Driving to the back of Lowe’s Home Improvements at the Waterfront, you stumble onto the 12,000-ton hydraulic forging press. This press, the biggest in the mill, was used to press steel into plating for use in building. Although it was originally to be removed when Lowe’s purchased the land, it remains in the back of the parking lot. A monumental piece of equipment, the extraction costs outweighed the benefit of moving it, when it could be conveniently hidden by the store itself.
A sign on the press, entitled “Armor for America” explains that, “This 12,00-ton hydraulic forging press is the only surviving turn of the century heavy steel forging press in America. Installed in 1903, it doubled the Homestead Works’ armor plate capacity and enabled the mill to become one of the United States Navy’s largest suppliers of steel for the next fifty years. Many World War II battleships were outfitted with armor plate from this press, including the USS Missouri– the ship on which the Japanese signed the articles of surrender that ended the war.”
Again the text aligns with the authorized heritage discourse, as it emphasizes literal nation building, with Homestead providing the materials which would eventually end World War II. A lower inlay echoes this theme by tying Homestead to national icons. It explains that structural steel from Homestead built the Empire State Building, the Sears Tower and the St. Louis Gateway Arch.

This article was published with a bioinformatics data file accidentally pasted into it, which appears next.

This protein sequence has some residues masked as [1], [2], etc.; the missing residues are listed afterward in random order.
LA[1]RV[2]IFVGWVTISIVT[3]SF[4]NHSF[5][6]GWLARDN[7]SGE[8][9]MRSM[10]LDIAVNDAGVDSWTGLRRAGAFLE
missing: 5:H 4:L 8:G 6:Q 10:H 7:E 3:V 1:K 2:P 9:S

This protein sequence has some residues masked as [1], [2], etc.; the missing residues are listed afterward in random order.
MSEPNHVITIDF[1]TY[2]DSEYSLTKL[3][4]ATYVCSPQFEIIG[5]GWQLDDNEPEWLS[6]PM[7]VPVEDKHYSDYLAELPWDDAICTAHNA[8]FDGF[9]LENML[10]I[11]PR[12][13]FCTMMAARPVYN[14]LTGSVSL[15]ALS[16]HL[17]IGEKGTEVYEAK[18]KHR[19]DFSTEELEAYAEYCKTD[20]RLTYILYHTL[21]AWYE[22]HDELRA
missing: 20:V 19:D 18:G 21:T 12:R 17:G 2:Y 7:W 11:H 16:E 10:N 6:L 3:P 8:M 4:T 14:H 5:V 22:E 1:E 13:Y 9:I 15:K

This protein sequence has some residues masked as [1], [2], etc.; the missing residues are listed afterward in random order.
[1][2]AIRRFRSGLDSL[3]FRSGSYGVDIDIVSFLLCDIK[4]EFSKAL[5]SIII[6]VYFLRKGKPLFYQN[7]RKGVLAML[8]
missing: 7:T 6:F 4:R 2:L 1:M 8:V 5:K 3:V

The Pumphouse stands out as a place where radical discourse is permitted. It is physically secluded from the rest of the mall, and owned by a local organization, Rivers of Steel.
Perhaps the most explicitly political of signs at the Waterfront, “Labor Struggle” discusses the Battle of Homestead alongside images of cannon fire and warfare.
The main body of text describes the strike and subsequent battle, and is the only sign at the Waterfront to use the word “labor”. This takes a political stance, where other signs have been neutral. It is notable that this sign stands near the Pump House, a venue spatially removed from the shopping center of the Waterfront. This location means that visitors likely will read it if they specifically stop by the Pump House, rather than coming across it incidentally as they are shopping.
Overall, the Waterfront produces a sanitized version of Homestead, rarely discussing the labor history of the site, unless forced to by material circumstances. Even so, the Battle of Homestead is only discussed in marginal areas that aren’t controlled by the mall. The closer to shopping areas, the more cordial the discourse, because who wants to consider class warfare when picking out new jeans?
Burgoyne, Arthur G.
1979 The Homestead Strike of 1892. University of Pittsburgh Press, Pittsburgh.
Demarest, David P. Jr and Fannia Weingartner, eds
1992 The River Ran Red. University of Pittsburgh Press, Pittsburgh.
1992 The Battle for Homestead 1880-1892. University of Pittsburgh Press, Pittsburgh.